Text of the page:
Using Python and the hidapi library with ADU USB Data Acquisition Products (Linux & OS X)

View the ADU series of USB based Data Acquisition Products


Introduction


Communicating with USB devices via software involves a few simple steps. Unlike RS232 based devices which are connected to physical COM ports, USB devices are assigned a logical handle by operating systems when they are first plugged in. This process is known as enumeration. Once a USB device has been enumerated, it is ready for use by the host computer software. For the host application software to communicate with the USB device, it must first obtain the handle assigned to the USB device during the enumeration process. The handle can be obtained using an open function along with some specific information about the USB device. Information that can be used to obtain a handle to a USB device include, serial number, product ID, or vendor ID.

Once we obtain a USB device handle, we can read and write information to and from the USB device via our application. Once the application has finished with all communication with the USB device, the handle is closed. The handle is generally closed when the application terminates.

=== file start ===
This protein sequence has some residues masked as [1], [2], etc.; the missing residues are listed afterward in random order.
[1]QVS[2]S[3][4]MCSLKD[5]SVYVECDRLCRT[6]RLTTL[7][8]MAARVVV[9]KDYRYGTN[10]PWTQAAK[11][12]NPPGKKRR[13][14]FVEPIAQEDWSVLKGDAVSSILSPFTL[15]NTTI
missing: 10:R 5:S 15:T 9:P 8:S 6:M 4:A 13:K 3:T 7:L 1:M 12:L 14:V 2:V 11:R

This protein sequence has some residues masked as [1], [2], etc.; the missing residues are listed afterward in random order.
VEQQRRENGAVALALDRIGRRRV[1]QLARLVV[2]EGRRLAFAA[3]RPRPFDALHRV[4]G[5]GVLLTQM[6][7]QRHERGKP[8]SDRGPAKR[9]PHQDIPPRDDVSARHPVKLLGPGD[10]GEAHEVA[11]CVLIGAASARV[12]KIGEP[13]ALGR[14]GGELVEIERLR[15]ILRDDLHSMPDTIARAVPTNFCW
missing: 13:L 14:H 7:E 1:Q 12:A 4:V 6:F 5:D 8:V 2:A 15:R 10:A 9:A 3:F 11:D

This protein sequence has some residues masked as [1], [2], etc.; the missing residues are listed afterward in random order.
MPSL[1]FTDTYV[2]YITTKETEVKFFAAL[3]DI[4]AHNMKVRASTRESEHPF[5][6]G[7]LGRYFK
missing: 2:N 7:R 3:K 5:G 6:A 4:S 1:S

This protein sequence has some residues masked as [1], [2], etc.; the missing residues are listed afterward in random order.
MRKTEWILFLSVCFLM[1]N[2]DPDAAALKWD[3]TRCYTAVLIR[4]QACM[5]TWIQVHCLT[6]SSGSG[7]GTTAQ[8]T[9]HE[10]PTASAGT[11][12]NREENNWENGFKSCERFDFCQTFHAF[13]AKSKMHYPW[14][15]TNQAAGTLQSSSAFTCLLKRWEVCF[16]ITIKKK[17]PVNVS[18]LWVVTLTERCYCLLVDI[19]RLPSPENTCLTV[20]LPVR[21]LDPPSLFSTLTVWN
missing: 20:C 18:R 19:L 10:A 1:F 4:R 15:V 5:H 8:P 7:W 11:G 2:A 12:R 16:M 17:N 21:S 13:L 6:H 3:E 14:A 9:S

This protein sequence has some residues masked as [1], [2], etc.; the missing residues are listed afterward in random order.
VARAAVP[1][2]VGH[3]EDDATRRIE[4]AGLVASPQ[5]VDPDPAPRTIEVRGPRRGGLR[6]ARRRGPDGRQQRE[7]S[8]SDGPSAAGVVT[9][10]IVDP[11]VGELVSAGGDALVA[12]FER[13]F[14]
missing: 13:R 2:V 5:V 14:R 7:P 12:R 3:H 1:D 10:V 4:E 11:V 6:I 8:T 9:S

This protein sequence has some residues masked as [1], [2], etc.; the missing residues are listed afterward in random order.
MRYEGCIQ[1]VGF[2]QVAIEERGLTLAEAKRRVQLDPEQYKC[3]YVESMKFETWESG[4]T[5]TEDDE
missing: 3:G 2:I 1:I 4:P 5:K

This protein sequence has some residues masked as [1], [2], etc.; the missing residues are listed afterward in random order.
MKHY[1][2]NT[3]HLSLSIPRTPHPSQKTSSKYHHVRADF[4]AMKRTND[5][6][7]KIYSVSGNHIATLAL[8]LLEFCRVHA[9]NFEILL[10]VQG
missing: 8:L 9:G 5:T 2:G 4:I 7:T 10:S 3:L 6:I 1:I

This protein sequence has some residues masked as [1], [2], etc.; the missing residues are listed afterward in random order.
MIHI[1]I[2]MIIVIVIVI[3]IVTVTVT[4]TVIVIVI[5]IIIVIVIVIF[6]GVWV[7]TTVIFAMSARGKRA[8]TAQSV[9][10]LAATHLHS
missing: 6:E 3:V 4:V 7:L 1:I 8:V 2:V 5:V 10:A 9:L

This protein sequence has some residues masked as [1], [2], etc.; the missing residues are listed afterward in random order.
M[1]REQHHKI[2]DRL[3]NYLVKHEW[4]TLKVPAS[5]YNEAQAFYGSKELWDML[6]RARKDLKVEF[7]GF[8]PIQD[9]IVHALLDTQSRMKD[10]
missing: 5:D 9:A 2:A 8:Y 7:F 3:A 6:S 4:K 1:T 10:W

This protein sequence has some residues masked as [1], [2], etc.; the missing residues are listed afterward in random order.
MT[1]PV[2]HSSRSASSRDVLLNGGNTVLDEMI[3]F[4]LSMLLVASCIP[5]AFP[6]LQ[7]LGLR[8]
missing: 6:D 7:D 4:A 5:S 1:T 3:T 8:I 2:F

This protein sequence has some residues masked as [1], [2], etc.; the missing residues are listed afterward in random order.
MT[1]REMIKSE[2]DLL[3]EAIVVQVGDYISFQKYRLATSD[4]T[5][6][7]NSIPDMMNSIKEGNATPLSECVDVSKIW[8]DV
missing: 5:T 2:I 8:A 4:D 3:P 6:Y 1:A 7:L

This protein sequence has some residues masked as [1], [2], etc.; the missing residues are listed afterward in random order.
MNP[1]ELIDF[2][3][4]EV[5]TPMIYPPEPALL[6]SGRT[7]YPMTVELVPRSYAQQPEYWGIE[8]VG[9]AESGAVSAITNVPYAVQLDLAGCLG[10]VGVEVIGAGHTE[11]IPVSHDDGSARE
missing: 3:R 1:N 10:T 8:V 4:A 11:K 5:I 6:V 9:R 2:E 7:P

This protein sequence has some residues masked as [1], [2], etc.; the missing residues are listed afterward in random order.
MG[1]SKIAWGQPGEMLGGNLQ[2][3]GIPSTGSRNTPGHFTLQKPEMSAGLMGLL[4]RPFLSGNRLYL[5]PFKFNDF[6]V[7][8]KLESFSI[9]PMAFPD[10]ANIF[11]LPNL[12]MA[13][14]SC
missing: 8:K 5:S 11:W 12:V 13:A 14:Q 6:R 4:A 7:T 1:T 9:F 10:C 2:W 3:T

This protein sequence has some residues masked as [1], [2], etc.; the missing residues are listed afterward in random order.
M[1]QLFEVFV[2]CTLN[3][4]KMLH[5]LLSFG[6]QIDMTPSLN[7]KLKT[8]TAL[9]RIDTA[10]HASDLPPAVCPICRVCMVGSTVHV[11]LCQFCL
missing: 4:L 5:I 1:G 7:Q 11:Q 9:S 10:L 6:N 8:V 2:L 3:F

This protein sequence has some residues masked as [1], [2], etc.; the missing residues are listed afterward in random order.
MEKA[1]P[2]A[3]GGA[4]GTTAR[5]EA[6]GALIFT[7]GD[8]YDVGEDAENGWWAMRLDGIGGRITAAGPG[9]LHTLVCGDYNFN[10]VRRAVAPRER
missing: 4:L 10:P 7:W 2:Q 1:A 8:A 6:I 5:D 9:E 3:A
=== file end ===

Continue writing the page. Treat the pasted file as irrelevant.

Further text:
The sample source code outlines the basics of communicating directly with an ADU device on Linux and OS X using Python and libhidapi. Basics of opening a USB device handle, writing and reading data, as well as closing the handle of the ADU usb device is provided as an example. An alternate way of working with ADU devices in Linux is to use the adutux kernel driver to access the device as a file descriptor (outlined here: https://www.ontrak.net/Linux/APG.htm). The recommended way of working with ADU devices via Python on OS X is via the hidapi (this example).

All source code is provided so that you may review details that are not highlighted here.

Lets have a look at the code......


This example illustrates the basics of reading and writing to ADU devices using the hidapi library.

NOTE: When running the example, it must be run with root privileges in order to access the USB device.

hidapi is a library that provides simple access to HID compliant USB devices (https://github.com/libusb/hidapi). We will need a vendor ID and product ID in order to open the USB device. The VENDOR_ID define will always remain the same as this is OnTrak's USB vendor ID, however, PRODUCT_ID must be set to match the product that is connected via USB. See this link for a list of OnTrack product IDs: https://www.ontrak.net/Nodll.htm. A Python interface to the C library is available here: https://github.com/trezor/cython-hidapi.

First we'll import the hid library. If you haven't yet installed it, you may do so in the command line via pip install hidapi or by installing via requirements.txt (pip install -r requirements.txt). If you receive errors when installing the hidapi Python module on Linux, check that udev is installed (on Debian/Ubuntu: sudo apt-get install libudev1 libudev-dev)